"Our country will rebuild the areas hit by the quake so they are as beautiful, more beautiful than before," he told a press conference, as the civil protection agency rushed to move the last 2,500 or so homeless out of camps and into houses.
"It will be a reconstruction done without big promises, without turning it into a spectacle, without special effects," he said.
The quake, which had a magnitude of 6.0 to 6.2, hit central Italy in the early hours of August 24th, devastating villages in the Lazio, Marches, Umbria and Abruzzo regions and causing at least four billion euros ($4.48 billion) worth of damage, Renzi said.
Aftershocks - including one this week which measured over 4.0 on the Richter scale - have spooked shell-shocked residents living in tent encampments in the mountainous region, with many taking up the offer of beds in hotels along the coast.
"Our priority is to shut the tent camps. We hope it will happen as soon as possible, many will be leaving as early as this weekend," said Fabrizio Curcio, head of the civil protection agency.
Of the 9,000 sites inspected by the agency in the affected area, including 60 schools, over 45 percent of have been declared fit for use.
Police probe school's reconstruction
The tent camps will be replaced within the next seven months with wooden houses as reconstruction work on the hamlets and towns is carried out, while local businesses will re-open where possible in containers, he said.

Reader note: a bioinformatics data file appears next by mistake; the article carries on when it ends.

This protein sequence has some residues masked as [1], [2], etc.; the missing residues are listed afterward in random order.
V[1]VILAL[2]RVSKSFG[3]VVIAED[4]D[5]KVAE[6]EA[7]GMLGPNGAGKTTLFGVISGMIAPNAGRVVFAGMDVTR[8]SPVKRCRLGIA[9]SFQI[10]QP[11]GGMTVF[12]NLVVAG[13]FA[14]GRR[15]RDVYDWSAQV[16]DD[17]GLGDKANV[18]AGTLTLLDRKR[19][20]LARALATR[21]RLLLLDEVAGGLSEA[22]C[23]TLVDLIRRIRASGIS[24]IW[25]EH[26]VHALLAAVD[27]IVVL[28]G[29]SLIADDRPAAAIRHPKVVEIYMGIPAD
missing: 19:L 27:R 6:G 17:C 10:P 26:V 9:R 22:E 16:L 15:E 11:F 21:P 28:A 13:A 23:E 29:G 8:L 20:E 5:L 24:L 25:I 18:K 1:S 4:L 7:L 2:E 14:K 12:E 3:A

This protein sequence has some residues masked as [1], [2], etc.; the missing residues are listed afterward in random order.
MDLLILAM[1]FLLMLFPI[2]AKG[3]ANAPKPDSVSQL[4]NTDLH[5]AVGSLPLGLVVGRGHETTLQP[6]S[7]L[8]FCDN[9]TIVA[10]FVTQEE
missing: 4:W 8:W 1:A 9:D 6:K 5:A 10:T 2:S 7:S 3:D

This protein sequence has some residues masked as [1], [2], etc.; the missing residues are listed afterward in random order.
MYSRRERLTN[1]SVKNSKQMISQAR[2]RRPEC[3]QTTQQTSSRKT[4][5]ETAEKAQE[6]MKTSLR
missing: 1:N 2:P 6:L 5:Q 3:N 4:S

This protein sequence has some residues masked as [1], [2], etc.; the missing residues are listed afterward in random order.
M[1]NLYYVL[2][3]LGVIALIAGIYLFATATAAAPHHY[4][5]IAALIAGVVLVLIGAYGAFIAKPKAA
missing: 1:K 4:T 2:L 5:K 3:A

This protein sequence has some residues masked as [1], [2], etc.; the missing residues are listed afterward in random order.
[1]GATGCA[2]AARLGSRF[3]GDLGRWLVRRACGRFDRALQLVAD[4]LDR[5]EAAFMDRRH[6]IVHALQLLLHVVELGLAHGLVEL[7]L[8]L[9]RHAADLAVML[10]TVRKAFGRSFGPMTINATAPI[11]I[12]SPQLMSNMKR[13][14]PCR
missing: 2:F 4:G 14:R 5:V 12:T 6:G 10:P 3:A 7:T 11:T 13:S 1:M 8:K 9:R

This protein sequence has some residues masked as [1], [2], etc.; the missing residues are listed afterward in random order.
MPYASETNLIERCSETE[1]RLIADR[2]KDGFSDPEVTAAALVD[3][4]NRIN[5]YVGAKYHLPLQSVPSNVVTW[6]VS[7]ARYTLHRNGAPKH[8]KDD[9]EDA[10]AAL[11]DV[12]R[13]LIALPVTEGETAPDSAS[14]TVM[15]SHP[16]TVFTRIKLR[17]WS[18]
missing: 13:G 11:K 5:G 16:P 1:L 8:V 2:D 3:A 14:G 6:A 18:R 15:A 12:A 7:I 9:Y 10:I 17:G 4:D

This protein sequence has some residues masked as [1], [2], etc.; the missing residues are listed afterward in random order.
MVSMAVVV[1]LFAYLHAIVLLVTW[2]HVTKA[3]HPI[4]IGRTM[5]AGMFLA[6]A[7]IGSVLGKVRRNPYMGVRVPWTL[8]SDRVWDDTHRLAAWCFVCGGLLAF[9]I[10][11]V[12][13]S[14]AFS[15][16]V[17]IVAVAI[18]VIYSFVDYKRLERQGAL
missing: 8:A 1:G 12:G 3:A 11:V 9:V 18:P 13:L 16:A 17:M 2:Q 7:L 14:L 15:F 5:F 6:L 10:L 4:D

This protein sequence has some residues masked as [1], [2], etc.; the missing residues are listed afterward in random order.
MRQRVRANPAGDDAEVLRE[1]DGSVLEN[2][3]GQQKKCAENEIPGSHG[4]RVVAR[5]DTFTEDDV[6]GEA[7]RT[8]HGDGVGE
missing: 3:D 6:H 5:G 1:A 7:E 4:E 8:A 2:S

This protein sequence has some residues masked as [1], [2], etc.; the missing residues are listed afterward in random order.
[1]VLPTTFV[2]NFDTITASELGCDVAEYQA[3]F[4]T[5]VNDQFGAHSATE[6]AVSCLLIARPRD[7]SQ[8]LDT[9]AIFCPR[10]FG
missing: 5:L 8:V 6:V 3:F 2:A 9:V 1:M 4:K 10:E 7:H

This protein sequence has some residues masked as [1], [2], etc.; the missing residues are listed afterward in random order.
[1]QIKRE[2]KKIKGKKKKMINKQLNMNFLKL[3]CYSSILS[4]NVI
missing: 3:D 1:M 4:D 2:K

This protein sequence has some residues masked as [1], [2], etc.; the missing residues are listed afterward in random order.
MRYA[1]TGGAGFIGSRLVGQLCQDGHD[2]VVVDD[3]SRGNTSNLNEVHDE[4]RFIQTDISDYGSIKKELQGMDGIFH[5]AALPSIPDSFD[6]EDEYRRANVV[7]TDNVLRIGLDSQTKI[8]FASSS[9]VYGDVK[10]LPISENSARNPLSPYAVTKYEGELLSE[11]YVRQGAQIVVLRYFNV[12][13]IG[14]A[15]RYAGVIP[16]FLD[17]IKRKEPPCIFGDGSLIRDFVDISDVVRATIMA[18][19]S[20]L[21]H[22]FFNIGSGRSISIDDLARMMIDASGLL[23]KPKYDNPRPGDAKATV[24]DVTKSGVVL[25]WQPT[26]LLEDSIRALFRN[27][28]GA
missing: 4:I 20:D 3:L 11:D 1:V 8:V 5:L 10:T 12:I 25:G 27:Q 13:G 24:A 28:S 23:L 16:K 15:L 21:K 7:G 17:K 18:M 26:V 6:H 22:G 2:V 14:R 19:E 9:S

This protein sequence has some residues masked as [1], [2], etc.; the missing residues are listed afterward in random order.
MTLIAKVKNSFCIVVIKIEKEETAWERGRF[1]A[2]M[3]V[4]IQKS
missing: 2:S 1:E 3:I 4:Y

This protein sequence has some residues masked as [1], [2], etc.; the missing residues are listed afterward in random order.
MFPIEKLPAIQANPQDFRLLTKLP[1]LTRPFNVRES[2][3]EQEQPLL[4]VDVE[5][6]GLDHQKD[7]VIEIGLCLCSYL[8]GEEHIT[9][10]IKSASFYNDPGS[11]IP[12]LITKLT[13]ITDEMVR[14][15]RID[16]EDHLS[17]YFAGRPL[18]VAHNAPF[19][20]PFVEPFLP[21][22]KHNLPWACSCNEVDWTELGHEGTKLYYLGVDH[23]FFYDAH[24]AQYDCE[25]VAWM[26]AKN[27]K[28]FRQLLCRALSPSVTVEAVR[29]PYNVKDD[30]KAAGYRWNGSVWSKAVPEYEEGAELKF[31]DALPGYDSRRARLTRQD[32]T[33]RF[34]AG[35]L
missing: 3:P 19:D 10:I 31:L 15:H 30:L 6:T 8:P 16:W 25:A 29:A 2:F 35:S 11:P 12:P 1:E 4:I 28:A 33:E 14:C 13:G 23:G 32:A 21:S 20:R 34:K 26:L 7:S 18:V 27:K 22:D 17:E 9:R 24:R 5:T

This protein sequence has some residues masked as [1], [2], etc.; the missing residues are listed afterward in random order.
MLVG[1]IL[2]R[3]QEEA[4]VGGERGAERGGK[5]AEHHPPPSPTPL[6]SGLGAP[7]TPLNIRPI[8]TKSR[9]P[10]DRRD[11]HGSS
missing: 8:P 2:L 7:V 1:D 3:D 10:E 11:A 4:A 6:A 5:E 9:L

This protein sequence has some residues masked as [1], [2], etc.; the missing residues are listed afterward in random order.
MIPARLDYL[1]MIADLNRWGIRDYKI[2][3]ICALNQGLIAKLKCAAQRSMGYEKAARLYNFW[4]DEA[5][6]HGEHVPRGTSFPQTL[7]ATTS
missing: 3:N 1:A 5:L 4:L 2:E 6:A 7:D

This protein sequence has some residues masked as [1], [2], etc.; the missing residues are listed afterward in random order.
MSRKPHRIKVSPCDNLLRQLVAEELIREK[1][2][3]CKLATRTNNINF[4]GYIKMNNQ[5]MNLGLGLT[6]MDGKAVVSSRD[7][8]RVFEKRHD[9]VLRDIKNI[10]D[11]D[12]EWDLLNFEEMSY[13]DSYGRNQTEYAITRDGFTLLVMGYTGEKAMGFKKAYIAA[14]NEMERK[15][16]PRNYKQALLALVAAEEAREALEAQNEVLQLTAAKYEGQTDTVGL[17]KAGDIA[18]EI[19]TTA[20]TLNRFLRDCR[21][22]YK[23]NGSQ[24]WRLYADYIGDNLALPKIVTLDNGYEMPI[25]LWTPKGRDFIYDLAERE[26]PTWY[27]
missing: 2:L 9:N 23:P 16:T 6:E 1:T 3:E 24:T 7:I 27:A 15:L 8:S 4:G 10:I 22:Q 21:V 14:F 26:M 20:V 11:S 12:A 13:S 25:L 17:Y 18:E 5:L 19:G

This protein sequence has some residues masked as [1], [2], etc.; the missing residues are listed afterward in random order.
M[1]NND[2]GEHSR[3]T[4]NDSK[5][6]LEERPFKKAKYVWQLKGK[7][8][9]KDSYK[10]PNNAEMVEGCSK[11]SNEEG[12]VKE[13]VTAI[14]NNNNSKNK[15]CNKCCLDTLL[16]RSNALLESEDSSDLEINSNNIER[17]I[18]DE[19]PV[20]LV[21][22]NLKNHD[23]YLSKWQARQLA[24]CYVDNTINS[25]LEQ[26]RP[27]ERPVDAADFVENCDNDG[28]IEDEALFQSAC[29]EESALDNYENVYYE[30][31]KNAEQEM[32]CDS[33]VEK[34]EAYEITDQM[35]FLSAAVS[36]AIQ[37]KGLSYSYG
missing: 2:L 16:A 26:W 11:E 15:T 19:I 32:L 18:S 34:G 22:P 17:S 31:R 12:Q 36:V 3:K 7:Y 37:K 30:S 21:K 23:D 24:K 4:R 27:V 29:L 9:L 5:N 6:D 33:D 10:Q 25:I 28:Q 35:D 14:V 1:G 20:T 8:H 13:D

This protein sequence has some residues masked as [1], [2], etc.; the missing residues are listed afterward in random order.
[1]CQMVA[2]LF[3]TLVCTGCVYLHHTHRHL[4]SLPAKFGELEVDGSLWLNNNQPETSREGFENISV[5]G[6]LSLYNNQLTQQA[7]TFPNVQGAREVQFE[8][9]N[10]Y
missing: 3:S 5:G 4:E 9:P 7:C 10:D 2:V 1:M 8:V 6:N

Rome's financial police said Friday it had submitted its probe into the collapse of the Romolo Capranica elementary school in Amatrice - which was supposed to have been upgraded to modern anti-quake norms - to the National Anti-corruption Authority.
"You do not joke when schools are at stake, I speak as a father rather than a prime minister," Renzi said, calling on Italy's mayors to invest in shoring-up sites of learning at risk across the country.
Reconstruction commissioner Vasco Errani pledged to rebuild the affected areas "so that with another 6.0 quake, buildings do not collapse and the citizens of those communities no longer risk their lives".
Following previous reconstruction scandals which saw funds diverted into corrupt pockets, he said the 15 million euros donated so far would be accounted for down to the last cent on a public database under the mantra "legality, transparency".